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Home / Technical Articles / Dos and don’ts in creating operation logic diagrams for LV and MV switchgear feeders

Switchgear Operation Logic

Dealing with the switchgear operation logic diagrams is like setting the brain functions. It needs vigilance and patience from design engineer supported with hours and hours of testing and operation simulations. This technical article brings some light to the essence of creating operation logic for for low-voltage and medium-voltage switchgear feeders.

Dos and don’ts in creating operation logic diagrams for LV and MV switchgear feeders
Dos and don’ts in creating operation logic diagrams for LV and MV switchgear feeders

The creation of a logic diagram marks the beginning of the preliminary design work for both low voltage (LV) and medium voltage (MV) systems. The initial stage of the design process is referred to as the base design stage, and it is comprised of the phases that are listed below.

1. Preparation of single line diagram: In this diagram, major components of substations are confirmed, such as bus bar scheme, circuit breaker, isolator, short circuit rating, continuous current rating, voltage rating, transformer ratings, etc.

2. Preparation of Relay & Metering Diagram: After completion of the single-line diagram, the next step is to prepare the relay and meter single-line line diagram (R&M SLD). At R&M SLD protection and metering devices and scheme are selected.

When the base design is finalized and frozen, the next step is to prepare the detailed design. In the detail design the first step is to prepare the operational logic diagram/table and based on this operation operational logic detail schematics are prepared.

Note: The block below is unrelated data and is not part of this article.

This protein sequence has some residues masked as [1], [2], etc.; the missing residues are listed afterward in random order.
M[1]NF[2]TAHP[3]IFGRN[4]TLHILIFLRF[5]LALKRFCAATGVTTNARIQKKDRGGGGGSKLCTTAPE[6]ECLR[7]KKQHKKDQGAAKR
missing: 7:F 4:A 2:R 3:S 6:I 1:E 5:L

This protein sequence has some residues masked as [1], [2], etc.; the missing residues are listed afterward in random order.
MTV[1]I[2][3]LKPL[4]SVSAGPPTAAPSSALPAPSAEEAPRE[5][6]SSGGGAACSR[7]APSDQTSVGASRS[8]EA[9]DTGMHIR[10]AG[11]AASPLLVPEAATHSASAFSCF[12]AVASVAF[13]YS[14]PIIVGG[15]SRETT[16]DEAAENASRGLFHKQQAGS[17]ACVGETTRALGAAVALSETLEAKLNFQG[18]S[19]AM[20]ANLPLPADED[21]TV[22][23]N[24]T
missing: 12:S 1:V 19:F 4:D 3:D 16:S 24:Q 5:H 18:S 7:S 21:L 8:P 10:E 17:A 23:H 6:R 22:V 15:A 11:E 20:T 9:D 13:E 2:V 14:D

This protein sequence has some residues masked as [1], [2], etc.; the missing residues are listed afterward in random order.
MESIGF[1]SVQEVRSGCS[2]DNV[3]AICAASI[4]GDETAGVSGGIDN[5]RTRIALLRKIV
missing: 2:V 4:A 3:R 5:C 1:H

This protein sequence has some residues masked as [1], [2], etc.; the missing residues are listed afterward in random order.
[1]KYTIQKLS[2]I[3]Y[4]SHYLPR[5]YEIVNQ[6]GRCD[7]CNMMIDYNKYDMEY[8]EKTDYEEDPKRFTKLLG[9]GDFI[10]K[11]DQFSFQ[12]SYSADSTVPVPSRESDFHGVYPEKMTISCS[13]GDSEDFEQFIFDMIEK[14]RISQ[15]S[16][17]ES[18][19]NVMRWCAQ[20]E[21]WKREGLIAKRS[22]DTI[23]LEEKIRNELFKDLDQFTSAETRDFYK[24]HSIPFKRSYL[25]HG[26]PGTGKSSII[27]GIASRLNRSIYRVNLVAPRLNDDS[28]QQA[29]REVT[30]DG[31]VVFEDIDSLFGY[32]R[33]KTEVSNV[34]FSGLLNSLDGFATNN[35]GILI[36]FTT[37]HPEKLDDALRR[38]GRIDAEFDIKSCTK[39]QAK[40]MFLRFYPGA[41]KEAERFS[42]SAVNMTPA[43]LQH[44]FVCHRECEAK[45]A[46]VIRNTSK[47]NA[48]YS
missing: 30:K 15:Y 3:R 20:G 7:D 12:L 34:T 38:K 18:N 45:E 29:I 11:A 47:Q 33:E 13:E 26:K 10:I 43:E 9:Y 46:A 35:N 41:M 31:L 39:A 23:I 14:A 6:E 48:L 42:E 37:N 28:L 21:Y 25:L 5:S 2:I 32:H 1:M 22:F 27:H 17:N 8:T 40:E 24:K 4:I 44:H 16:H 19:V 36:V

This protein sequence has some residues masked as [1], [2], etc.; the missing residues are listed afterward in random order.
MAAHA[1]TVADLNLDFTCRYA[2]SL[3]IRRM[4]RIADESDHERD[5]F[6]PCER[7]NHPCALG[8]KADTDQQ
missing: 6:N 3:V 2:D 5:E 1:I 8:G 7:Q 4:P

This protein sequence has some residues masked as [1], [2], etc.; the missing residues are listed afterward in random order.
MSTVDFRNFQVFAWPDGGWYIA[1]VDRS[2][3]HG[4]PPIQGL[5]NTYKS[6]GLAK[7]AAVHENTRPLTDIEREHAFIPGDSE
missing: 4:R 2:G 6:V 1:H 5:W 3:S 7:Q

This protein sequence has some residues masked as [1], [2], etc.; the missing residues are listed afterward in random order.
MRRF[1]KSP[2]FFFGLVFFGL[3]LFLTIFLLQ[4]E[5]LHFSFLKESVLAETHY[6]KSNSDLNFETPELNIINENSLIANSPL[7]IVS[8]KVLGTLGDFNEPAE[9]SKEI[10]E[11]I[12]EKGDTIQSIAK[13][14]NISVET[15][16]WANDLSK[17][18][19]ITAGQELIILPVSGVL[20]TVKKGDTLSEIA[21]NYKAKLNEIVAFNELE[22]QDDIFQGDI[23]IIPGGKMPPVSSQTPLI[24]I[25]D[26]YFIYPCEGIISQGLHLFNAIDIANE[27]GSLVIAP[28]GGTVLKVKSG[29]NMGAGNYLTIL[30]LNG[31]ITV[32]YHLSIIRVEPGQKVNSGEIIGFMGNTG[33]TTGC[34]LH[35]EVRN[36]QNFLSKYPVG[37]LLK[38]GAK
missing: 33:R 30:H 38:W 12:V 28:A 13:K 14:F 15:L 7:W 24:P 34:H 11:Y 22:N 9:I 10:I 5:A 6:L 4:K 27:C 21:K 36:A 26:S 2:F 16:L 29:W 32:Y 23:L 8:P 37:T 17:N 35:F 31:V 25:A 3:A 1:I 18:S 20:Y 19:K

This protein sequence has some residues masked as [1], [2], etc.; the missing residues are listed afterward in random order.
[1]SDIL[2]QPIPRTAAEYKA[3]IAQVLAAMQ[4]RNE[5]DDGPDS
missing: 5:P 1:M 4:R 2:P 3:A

Operational Logic For LV and MV Switchgear Feeders:

  1. Keep It Simple
  2. Standardized the Symbol and Function Code
  3. Step-by-Step Guidance
  4. Truth Table / Operational Logic Table
  5. Presentation Using Logic Gates (AND, OR, NOT, NAND, and NOR Gates)
    1. Case Study #1
    2. Case Study #2
    3. Case Study #3
  6. Device Characteristics You MUST Understand
  7. Safety Requirements
  8. Short Circuit and Rated Current
  9. Understand the System Components for Designing the Operational Logic:
    1. Protection Relays
    2. Circuit Breaker
    3. Earthing Switch
    4. Isolator or Draw-Out Mechanism
    5. Local / Remote Operation and Authority Control
    6. Interlocking between Circuit Breaker, Isolator, and Earth Switch

Operational Logic Design

Safe and efficient operation is the key essence while designing the operational logic for LV & MV switchgear. A switchgear operation should be a foolproof design that means any false or wrong operation is prevented or blocked by the system which is referred to by the term “Interlocking”.

Operational aspects that should be considered while designing the system are as follows.

1. Keep it Simple

An ideal operational system should be as simple as possible, simple system design not only create ease of operation but also reduces the chances of mistake. The guideline is to use clear and concise instruction. An ideal system should involve less number of operations.

Figure 1 – Components of MV switchgear feeder

Components of MV switchgear feeder
Figure 1 – Components of MV switchgear feeder

Go back to the Contents Table ↑

2. Standardized the Symbol and Function Code

For a given network the right approach is to standardize the symbols and the functional codes for different devices used in the operational logic diagram.

An example of standardization is the American National Standards Institute (ANSI) organization that administrates and coordinates standards and conformity assessment systems. ANSI /IEEE Standard C37.2 Standard that deals with Electrical Power System Device Function Numbers, Acronyms, and Contact Designations.

Standard symbols and device function numbers should be provided in the glossary section of each operational logic diagram.

Following is the list of some device codes used as per ANSI / IEEE Standard: